As countries plan implementation, they have very little data regarding the cost of mitigation actions in agriculture.

Countries are putting forward climate change mitigation actions in their Nationally Determined Contributions (NDCs) to meet PAris Agreement goals. As of December 2015, 16 countries had provided costs associated with agricultural and land use mitigation measures.

Estimated costs ranged from USD 2.5 million for a specific project to reduce slash-and-burn agriculture in the Central African Republic to USD 1.8 billion plan to implement sustainable intensification of rice, biodigesters, agroforestry systems, and assisted natural regeneration of degraded lands in Senegal. These wildly different estimations and planning strategies illustrate the lack of data countries have available to them to estimate the costs of mitigation.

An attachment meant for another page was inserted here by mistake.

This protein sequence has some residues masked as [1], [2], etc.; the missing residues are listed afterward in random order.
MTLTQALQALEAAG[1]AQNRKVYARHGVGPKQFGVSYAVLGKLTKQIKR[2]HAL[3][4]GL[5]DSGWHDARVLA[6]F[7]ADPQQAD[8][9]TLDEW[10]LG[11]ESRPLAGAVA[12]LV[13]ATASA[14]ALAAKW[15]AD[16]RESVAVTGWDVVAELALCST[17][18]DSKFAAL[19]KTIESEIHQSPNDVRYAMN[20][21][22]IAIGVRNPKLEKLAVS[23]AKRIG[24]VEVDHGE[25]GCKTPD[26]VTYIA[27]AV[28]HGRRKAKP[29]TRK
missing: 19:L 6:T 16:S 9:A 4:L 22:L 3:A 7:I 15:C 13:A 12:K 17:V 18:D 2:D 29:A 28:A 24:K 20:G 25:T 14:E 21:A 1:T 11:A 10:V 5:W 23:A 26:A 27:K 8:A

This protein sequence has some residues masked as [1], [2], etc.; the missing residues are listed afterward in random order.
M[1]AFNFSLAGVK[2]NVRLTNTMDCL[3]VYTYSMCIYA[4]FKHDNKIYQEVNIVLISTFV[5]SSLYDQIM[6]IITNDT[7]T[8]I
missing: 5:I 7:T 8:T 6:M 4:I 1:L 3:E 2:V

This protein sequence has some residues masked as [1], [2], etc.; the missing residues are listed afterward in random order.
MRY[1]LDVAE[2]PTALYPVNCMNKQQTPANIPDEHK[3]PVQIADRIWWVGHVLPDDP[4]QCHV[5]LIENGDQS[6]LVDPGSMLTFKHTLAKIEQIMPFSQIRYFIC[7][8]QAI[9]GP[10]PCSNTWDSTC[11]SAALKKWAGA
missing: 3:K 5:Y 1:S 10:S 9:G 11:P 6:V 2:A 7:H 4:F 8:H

We do know that developing countries will require a significant amount of financing to successfully implement the climate actions required to meet mitigation targets in their NDCs. Countries need cost data to implement their NDCs and build a business case for financing climate change mitigation and adaptation. The challenge now is to fill in the cost data gap, especially for climate-smart agriculture technologies that benefit smallholder farmers.

With the support of CCAFS, I gathered information and analyzed the costs and benefits of two climate-smart agriculture practices: alternate wetting and drying (AWD) in paddy rice production in Bangladesh and Vietnam and improved nitrogen fertilizer management in cereal production (rice, wheat, and maize) in India and Mexico. I also completed an analysis of the costs of monitoring, reporting and verification (MRV) of climate change mitigation in agriculture in all four countries. Summaries and links follow.

Business case for alternate wetting and drying